As many as 5.8 million people attended A&E in 2012/13 after failing to get a GP appointment, representing more than one in four of all attendances, researchers have claimed.
The research published in the British Journal of General Practice today suggests that, for every 100 GP consultations, there were 1.67 A&E attendances that were preceded by an unsuccessful appointment attempt.
But GP leaders have said that the conclusions are ‘engineered’ as they include walk-in centres in the definition of A&E, yet these are more likely to be used by young, fit commuters who have some acute problem and are less likely to use local GP services in core hours.
The study’s lead author also told Pulse that there were limitations to the study, including the lack of distinction between walk-in centres and A&E attendances, and said there was no way of measuring the clinical needs of the patients who attended A&E.
He added that the study was aimed at informing the debate over access, which has seen practices covering 7.5 million patients in England trialling extended hours schemes to improve ‘timely access’ and Labour leader Ed Miliband pledging to reintroduce the 48 hour target for GP appointments if they win the next election.
The researchers extrapolated their figures by using data from the 2012/13 GP Patient Survey and multiplying the 1.67% of people who said they had to attend A&E after an unsuccessful attempt at getting a GP appointment by the estimated 345.6 million appointments that GPs delivered in 2012-13.
These 5.8 million instances accounted for as much as 26.5% of the year’s A&E attendances, the study concluded.
Lead author Thomas Cowling, who is a doctoral research fellow at Imperial College London, said the analysis aimed to inform debate, and used national level surveys to estimate the numerical scale of the impact of GP access on A&E.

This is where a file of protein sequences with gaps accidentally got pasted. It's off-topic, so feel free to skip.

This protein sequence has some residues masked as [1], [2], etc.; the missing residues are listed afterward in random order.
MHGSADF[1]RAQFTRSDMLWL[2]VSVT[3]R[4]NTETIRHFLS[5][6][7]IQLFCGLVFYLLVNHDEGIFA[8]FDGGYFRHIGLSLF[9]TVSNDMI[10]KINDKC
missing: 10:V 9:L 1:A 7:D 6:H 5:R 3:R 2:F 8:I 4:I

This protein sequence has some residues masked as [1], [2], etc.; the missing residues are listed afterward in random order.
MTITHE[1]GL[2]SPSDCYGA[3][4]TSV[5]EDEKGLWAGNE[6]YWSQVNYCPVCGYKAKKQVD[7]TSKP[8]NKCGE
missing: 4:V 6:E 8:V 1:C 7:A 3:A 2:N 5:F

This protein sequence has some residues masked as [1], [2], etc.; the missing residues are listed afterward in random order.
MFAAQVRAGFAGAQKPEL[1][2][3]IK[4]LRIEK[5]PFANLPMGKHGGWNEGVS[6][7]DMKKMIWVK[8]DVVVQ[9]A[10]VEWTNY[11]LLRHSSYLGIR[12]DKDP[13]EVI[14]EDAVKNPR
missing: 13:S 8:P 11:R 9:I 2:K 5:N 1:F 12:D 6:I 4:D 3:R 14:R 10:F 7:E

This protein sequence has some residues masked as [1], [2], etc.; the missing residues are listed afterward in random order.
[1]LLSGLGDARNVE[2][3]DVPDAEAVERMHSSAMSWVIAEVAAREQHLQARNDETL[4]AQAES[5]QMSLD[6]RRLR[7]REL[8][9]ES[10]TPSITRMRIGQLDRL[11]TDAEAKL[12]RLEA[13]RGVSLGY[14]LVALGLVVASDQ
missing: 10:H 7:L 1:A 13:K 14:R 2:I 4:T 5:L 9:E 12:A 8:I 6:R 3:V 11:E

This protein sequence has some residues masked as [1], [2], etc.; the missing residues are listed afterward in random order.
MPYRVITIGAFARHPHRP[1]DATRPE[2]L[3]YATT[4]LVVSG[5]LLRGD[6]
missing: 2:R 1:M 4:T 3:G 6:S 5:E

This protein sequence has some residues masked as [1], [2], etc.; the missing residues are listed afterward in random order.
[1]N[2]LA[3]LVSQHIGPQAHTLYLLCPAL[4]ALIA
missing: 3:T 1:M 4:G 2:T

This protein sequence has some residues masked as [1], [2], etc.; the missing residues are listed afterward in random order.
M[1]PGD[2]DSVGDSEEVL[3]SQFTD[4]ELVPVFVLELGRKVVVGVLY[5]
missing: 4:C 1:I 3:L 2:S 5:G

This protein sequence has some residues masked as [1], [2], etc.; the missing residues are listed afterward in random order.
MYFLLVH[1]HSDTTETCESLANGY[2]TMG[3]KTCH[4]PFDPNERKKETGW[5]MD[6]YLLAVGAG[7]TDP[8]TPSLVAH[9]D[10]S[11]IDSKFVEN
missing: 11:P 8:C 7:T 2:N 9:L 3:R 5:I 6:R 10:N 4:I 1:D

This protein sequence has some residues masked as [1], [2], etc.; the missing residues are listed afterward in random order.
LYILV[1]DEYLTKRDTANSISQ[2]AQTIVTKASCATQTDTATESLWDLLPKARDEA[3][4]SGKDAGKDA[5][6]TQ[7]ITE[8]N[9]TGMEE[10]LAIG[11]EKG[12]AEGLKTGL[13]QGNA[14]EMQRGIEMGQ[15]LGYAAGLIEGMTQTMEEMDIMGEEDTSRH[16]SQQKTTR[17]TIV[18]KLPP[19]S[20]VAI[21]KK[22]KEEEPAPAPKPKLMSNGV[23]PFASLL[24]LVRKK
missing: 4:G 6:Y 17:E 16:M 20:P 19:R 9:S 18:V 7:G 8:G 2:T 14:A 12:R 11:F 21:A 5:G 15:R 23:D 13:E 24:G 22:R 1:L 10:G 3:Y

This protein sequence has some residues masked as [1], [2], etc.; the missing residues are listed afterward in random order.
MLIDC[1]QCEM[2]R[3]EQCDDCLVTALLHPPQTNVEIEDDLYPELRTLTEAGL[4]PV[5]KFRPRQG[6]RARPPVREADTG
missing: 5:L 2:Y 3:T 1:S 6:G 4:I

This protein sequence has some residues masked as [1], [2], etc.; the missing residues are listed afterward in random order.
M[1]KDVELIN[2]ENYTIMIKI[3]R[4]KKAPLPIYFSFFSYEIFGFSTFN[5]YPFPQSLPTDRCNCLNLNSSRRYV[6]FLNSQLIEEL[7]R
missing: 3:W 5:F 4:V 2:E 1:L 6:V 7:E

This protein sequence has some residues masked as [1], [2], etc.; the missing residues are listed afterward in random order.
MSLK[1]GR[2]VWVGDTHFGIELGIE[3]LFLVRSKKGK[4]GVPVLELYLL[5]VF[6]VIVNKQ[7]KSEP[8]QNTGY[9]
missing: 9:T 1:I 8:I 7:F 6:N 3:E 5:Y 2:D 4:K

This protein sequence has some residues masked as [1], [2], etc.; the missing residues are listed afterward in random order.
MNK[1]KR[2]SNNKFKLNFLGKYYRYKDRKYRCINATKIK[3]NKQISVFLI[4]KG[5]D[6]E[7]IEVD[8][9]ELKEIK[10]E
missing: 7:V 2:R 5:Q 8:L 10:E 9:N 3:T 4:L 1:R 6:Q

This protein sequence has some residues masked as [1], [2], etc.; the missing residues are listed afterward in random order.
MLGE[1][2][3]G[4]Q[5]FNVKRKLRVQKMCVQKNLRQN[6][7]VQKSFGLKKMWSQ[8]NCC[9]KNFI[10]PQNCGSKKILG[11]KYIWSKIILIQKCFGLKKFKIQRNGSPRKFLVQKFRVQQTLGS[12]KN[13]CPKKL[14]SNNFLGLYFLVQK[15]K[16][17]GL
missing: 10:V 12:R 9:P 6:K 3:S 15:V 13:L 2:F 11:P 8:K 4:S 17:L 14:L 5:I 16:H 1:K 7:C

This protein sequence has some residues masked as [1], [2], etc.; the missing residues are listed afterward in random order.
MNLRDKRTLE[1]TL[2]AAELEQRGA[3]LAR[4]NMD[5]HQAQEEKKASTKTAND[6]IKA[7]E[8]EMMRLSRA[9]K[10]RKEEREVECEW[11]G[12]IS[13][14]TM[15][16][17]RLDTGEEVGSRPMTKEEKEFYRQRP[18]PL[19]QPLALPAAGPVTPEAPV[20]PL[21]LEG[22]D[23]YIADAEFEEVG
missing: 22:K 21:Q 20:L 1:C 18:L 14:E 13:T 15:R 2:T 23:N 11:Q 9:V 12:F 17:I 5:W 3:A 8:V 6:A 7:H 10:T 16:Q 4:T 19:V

However speaking to Pulse, Mr Cowling explained that the research had identified several limitations.
He said: ‘The survey used in the analysis, the GP Patient Survey, doesn’t distinguish between visits to walk-in centres and those to other types of A&E department. Respondents are only able to select “Went to A&E/walk-in centre” as an answer to one of the questions (although walk-in centres are, officially, a type of A&E).’
‘Therefore, I’m not sure what proportion of the 1.6% concerns visits to walk-in centres rather than other types of A&E department.’
He added that the study was also unable to assess the ‘clinical need’ of patients who subsequently visited an A&E department.
Dr Peter Holden, GPC lead on emergency and urgent care and GP in Matlock, Derbyshire, told Pulse that reporting walk-in centre figures as A&E attendances would logically inflate demand, while the impact of the GP recruitment crisis could have made the issue more acute than when the survey was conducted, he said.
He told Pulse: ‘The survey itself is getting on for two years old, and that was before the recruitment crisis really hit us. GPs are under more strain now, and the bottom line is that counting walk-in centres is to try and engineer a story that you want, rather than find.’
‘The bottom line is, if you open up more lanes on the motorway you get more traffic.’
He added that walk-in centres were also used differently to GP surgeries or A&E saying: ‘It’s young, fit people who have some acute problem – like a urinary infection. They work in Derby, they live in Matlock. They choose to go there at lunch time.’
‘That’s not to say I’m not available, I am available, but if they choose to go there I can’t help them, that’s geographical.’
RCGP chair Maureen Baker said GPs were doing a ‘remarkable’ job with limited funding, and the results highlighted the need to fund local care, delivered by GPs.
Dr Baker said: ‘GPs are doing a remarkable job of treating patients in the community where care is most cost-effective and where patients want and need it most, this is particularly apparent in this research as the statistics include attendances at walk-in centres, many of which are staffed by GPs.’
‘Furthermore, research from the College of Emergency Medicine has shown that only 15% of attendees at A&E would be better off being seen by a GP in the community.’
‘But without the vital funding that general practice so desperately needs, the future for patients is looking increasingly bleak.’
The RCGP recently launched its ‘Put patients first: back general practice’ campaign calling for a greater investment in general practice to address dwindling workforce and support the transition of care from hospitals to the community.